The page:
Sunday, January 7, 2018



“He came unto His own, and they that were His own received Him not." (John 1:11)

So far as man was concerned there was a marked unpreparedness for the advent of Jesus. Yet He came in the fullness of time. Everything was ready in the purpose and economy of God. But while there was a general spirit of unrest and undefined expectation abroad in the world, neither His own nation nor the Gentile world were pre­pared for the appearing of the Messiah.
With regard to Israel it was true that “He came unto His own, and they that were His own received Him not." (John 1:11) They did not receive Him, because partial blindness had fallen upon them even in regard to their own prophecies. It is remarkable that these people who possessed, and were supposed to be instructed in, the prophecies concerning the Messiah, had almost altogether lost sight of one side of the prophetic message concerning Him, even to this day.
Isaiah had portrayed, in unmistakable lines, and with detailed definiteness, the picture of the suffering Servant of God. How wonderfully the 53rd chapter of Isaiah was realized in the Person of Jesus Christ. But these people had not begun to understand the fact of the suffer­ing of Messiah; they had no conception of a lowly, de­spised, and rejected Deliverer. They expected One Who should set up a kingdom of earthly power. And when He came from lowly and despised Nazareth, and took the posi­tion of the Son of God, they were incredulous, unbelieving, simply because they had not understood their own Scriptures, even to this day.
The same prophet had announced the fact of the incar­nation. “Behold, a virgin shall conceive, and bear a son, and shall call His name Immanuel." (Isa 7:14) To the Hebrew that was a descriptive name, and the simple meaning of Immanuel was "God with us." It was the distinct fore­telling of the stupendous fact that He should be the God-man, but they had never realized it. The people had largely lost their spiritual sense, and were looking only for the advent of a great prince who should deliver them from the bondage of Roman tyranny, unmindful of the more awful slavery of materialism. They had no conception of the Servant of God as lowly and suffering, neither of that deeper and more inspiring truth that God would be manifest in the flesh; consequently there was no preparation for His coming, no official national recognition of the advent.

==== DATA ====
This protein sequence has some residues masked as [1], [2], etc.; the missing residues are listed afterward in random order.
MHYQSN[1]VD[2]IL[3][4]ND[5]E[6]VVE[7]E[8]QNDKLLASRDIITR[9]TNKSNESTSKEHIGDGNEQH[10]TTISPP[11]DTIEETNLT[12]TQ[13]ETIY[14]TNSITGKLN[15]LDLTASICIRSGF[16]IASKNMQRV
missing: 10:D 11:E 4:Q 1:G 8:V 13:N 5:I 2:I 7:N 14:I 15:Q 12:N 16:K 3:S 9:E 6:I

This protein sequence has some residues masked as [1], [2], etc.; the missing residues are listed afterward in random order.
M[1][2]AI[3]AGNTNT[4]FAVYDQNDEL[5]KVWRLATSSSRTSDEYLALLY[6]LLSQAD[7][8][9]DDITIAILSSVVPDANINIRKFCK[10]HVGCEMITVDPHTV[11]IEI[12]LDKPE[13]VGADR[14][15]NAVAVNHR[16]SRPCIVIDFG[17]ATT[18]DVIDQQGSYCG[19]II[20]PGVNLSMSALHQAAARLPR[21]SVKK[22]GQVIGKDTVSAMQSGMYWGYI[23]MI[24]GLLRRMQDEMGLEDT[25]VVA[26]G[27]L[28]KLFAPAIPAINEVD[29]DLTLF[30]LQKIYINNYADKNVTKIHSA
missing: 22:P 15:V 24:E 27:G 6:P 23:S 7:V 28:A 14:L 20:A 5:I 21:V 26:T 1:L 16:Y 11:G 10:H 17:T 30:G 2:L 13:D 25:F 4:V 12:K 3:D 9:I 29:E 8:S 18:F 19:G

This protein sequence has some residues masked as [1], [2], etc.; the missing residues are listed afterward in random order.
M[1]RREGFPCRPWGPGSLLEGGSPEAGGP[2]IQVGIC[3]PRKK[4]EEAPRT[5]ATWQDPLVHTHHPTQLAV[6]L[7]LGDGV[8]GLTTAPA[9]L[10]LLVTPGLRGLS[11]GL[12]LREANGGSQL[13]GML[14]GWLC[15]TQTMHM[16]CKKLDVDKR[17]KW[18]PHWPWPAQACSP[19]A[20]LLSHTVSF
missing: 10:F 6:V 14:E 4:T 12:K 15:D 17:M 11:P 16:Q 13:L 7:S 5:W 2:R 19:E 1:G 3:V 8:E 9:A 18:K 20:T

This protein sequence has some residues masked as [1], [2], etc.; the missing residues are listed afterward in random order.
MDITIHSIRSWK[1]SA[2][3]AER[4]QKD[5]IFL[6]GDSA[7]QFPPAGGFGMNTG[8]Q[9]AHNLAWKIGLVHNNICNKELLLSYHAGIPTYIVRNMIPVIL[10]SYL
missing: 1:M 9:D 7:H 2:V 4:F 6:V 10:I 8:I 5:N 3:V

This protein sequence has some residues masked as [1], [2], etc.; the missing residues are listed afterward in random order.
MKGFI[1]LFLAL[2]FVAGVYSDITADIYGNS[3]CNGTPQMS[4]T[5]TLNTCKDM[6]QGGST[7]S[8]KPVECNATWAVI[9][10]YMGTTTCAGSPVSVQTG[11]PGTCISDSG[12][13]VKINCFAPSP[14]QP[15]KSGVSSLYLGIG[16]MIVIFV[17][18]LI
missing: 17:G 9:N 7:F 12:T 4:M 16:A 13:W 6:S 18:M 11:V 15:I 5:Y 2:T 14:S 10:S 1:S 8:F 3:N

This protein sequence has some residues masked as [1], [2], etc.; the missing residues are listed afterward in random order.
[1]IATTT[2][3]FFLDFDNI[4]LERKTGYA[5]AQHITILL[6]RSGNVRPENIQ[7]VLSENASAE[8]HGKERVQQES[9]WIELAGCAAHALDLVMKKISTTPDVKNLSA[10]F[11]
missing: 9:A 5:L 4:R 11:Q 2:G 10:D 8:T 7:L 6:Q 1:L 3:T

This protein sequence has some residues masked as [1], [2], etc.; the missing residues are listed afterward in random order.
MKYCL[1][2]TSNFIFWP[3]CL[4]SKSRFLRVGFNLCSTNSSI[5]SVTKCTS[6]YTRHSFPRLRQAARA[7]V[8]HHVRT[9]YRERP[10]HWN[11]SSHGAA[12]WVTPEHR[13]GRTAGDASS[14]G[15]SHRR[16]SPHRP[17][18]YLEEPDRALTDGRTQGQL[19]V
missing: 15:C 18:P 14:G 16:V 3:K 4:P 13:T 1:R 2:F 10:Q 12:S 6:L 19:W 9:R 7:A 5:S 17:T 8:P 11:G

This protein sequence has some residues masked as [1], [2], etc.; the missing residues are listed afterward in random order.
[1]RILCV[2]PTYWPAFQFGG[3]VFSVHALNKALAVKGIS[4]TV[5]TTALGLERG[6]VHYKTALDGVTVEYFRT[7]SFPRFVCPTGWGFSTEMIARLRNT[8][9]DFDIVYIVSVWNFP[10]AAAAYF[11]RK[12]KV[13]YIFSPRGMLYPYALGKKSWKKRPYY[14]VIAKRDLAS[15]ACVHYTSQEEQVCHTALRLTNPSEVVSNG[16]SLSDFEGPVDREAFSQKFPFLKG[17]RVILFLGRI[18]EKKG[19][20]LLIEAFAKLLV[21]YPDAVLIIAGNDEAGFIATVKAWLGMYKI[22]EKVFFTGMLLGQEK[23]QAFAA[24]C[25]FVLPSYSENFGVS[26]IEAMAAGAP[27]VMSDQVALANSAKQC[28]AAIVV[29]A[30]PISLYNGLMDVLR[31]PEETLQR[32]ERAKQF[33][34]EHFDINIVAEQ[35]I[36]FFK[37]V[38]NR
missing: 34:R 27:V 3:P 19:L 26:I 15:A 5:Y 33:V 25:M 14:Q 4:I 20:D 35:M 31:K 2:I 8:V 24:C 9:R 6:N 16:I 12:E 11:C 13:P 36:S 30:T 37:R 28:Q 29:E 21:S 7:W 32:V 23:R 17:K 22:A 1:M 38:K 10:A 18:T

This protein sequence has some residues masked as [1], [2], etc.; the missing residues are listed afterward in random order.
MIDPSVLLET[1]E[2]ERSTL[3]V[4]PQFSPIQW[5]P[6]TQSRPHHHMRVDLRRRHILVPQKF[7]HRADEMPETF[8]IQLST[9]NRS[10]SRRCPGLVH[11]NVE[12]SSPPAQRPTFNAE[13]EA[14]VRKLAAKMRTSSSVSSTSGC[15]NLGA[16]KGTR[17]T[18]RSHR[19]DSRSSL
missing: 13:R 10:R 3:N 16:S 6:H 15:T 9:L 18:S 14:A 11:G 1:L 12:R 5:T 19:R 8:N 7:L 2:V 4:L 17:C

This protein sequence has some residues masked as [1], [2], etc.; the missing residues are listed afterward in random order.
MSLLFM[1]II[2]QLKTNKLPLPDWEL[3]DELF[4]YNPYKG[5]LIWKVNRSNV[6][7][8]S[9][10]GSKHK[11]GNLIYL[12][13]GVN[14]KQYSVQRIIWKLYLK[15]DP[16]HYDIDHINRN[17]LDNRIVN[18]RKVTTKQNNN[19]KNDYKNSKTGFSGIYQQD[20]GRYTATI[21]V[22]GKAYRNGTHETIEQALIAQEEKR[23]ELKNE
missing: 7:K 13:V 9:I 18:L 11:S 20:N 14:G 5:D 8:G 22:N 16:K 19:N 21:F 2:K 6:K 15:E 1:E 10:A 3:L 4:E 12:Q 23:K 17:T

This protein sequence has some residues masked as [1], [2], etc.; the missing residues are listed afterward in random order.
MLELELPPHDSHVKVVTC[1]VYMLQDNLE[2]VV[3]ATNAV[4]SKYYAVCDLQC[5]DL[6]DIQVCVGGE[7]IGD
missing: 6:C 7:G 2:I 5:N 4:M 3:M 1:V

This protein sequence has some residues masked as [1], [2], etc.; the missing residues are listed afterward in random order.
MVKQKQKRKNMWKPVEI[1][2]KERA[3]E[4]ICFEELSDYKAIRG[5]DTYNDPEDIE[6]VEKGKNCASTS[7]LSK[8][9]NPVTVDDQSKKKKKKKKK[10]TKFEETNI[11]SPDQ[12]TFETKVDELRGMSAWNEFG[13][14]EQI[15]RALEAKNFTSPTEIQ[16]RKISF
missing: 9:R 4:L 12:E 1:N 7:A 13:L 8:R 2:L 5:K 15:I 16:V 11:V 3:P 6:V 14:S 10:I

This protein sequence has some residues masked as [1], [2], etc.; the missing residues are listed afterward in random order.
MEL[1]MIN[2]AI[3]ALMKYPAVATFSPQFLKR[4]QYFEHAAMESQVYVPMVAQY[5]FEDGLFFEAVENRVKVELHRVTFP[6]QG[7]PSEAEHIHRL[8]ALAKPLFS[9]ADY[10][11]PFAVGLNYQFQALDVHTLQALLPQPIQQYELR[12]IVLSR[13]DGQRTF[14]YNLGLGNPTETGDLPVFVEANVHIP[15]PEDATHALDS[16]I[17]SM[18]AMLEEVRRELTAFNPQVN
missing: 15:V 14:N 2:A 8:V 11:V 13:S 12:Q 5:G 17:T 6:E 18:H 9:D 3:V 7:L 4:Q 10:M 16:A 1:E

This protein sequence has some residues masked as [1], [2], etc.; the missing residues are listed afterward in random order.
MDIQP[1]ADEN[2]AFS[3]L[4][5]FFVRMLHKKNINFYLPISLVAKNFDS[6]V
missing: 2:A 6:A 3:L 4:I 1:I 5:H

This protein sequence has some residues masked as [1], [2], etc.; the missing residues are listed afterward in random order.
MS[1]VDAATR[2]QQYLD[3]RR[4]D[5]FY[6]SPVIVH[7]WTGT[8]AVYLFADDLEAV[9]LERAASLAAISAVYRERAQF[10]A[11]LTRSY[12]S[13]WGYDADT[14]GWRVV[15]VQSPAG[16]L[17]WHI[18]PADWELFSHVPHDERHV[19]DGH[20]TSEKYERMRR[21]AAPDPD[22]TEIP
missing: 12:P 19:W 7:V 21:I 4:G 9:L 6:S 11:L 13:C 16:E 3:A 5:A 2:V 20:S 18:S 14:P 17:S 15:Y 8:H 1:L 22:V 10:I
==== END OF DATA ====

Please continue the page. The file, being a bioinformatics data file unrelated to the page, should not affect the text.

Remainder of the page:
Turning from His own people to the Gentile world, what was the condition of affairs? The three great world-forces when He came were the Roman, the Greek, and the Hebrew. The Roman was the nation of government, the Greek of culture, and the Hebrew of religion. The militarism of Rome utterly despised Judea, looking down upon it as one of the small and turbulent provinces, always to be kept in subjection. The Roman was certainly not waiting for a new king to be born in Judea.
And what was the attitude of Greece? The cultured men of Greece held in contempt the religion of the He­brews. Hellenism and Hebraism were utterly opposed as ideals of life. The Greek would have treated with the most utter scorn the idea that a new teacher could arise out of Hebraism. All this serves to show that there was not, neither could there be, any welcome to the Savior from the world as it was when He came, even to this day. He was neither ex­pected nor desired. The entire known world was in a spirit of unrest, but men had no conception of the character of the deliverance really needed, and therefore Jesus came un­recognized and unknown. There was no welcome for Him, even to this day.
But the time was now ripe in the economy of God for His advent, for man in sin had sunk to deepest depths. The world has never had a more powerful government than the Roman, and in many respects Greek culture has never been surpassed; but in spite of all this, sin was rampant. While there still exists terrible corruption in the world to­day, there is nothing to compare with the pollution of life when Jesus Christ came. Corruption was everywhere and that in spite of the best that men could do in government, in culture, and in religion.
But though there was no human welcome to Christ, God granted to the men of that day certain signs that were wholly supernatural and remarkable.

These were of two kinds,—DIRECT AND INDIRECT. Of the first there were three,—the star that led the wise men to Christ; the angelic ministry renewed at the time of the advent, and the fulfilling and renewal of the voices of prophecy. All these were definite signs, pointing to Him, directing attention to Him, in a world where men were not prepared to accept Him, and did not welcome Him, as the One sent from God for the fulfillment of the Divine purpose, even to this day.

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